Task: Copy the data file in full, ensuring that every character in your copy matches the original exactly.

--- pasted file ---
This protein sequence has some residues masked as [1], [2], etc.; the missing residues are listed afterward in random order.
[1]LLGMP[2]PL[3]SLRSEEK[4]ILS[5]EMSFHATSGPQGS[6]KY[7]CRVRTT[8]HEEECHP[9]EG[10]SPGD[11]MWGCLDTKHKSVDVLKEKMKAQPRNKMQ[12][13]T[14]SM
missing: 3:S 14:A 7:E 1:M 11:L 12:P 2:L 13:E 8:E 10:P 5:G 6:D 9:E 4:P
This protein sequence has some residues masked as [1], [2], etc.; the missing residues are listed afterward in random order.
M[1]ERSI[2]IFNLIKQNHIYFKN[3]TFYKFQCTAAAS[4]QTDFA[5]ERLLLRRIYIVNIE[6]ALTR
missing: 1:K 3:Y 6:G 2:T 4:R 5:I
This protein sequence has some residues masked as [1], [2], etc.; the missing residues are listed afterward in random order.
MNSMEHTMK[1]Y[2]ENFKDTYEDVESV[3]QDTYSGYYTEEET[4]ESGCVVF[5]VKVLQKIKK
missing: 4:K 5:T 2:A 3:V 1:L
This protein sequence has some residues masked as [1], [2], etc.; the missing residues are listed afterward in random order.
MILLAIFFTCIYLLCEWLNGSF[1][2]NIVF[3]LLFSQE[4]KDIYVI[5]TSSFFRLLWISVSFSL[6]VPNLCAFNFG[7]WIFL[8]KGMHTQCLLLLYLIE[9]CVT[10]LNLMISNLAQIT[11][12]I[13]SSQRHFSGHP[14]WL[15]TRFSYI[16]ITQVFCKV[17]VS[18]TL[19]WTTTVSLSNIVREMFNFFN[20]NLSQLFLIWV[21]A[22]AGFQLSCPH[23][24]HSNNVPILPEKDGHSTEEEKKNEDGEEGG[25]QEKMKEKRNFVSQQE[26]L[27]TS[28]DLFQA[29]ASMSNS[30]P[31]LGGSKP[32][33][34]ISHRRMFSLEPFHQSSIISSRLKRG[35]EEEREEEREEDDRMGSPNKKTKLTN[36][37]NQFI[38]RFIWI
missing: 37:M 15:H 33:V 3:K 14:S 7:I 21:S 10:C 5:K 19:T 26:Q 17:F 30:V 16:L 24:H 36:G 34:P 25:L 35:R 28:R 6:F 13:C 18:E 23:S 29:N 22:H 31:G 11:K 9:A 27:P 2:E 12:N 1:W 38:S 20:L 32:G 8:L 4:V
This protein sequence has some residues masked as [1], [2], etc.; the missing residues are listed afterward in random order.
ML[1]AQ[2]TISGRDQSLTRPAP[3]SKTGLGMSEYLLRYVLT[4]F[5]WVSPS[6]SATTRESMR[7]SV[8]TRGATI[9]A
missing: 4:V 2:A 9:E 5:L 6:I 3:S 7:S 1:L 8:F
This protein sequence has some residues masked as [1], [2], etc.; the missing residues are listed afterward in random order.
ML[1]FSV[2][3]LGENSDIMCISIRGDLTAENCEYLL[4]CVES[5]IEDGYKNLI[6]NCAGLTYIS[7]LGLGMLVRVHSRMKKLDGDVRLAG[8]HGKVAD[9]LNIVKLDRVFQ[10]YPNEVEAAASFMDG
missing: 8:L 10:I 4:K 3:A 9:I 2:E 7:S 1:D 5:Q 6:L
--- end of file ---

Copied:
This protein sequence has some residues masked as [1], [2], etc.; the missing residues are listed afterward in random order.
[1]LLGMP[2]PL[3]SLRSEEK[4]ILS[5]EMSFHATSGPQGS[6]KY[7]CRVRTT[8]HEEECHP[9]EG[10]SPGD[11]MWGCLDTKHKSVDVLKEKMKAQPRNKMQ[12][13]T[14]SM
missing: 3:S 14:A 7:E 1:M 11:L 12:P 2:L 13:E 8:E 10:P 5:G 6:D 9:E 4:P
This protein sequence has some residues masked as [1], [2], etc.; the missing residues are listed afterward in random order.
M[1]ERSI[2]IFNLIKQNHIYFKN[3]TFYKFQCTAAAS[4]QTDFA[5]ERLLLRRIYIVNIE[6]ALTR
missing: 1:K 3:Y 6:G 2:T 4:R 5:I
This protein sequence has some residues masked as [1], [2], etc.; the missing residues are listed afterward in random order.
MNSMEHTMK[1]Y[2]ENFKDTYEDVESV[3]QDTYSGYYTEEET[4]ESGCVVF[5]VKVLQKIKK
missing: 4:K 5:T 2:A 3:V 1:L
This protein sequence has some residues masked as [1], [2], etc.; the missing residues are listed afterward in random order.
MILLAIFFTCIYLLCEWLNGSF[1][2]NIVF[3]LLFSQE[4]KDIYVI[5]TSSFFRLLWISVSFSL[6]VPNLCAFNFG[7]WIFL[8]KGMHTQCLLLLYLIE[9]CVT[10]LNLMISNLAQIT[11][12]I[13]SSQRHFSGHP[14]WL[15]TRFSYI[16]ITQVFCKV[17]VS[18]TL[19]WTTTVSLSNIVREMFNFFN[20]NLSQLFLIWV[21]A[22]AGFQLSCPH[23][24]HSNNVPILPEKDGHSTEEEKKNEDGEEGG[25]QEKMKEKRNFVSQQE[26]L[27]TS[28]DLFQA[29]ASMSNS[30]P[31]LGGSKP[32][33][34]ISHRRMFSLEPFHQSSIISSRLKRG[35]EEEREEEREEDDRMGSPNKKTKLTN[36][37]NQFI[38]RFIWI
missing: 37:M 15:H 33:V 3:K 14:S 7:I 21:S 10:C 5:K 19:T 26:Q 17:F 30:V 16:L 24:H 36:G 34:P 25:L 35:R 28:R 6:F 13:C 18:E 23:S 29:N 22:H 31:G 11:K 9:A 27:P 2:E 12:N 1:W 38:S 20:L 32:G 8:L 4:V
This protein sequence has some residues masked as [1], [2], etc.; the missing residues are listed afterward in random order.
ML[1]AQ[2]TISGRDQSLTRPAP[3]SKTGLGMSEYLLRYVLT[4]F[5]WVSPS[6]SATTRESMR[7]SV[8]TRGATI[9]A
missing: 4:V 2:A 9:E 5:L 6:I 3:S 7:S 1:L 8:F
This protein sequence has some residues masked as [1], [2], etc.; the missing residues are listed afterward in random order.
ML[1]FSV[2][3]LGENSDIMCISIRGDLTAENCEYLL[4]CVES[5]IEDGYKNLI[6]NCAGLTYIS[7]LGLGMLVRVHSRMKKLDGDVRLAG[8]HGKVAD[9]LNIVKLDRVFQ[10]YPNEVEAAASFMDG
missing: 8:L 10:I 4:K 3:A 9:I 2:E 7:S 1:D 5:Q 6:L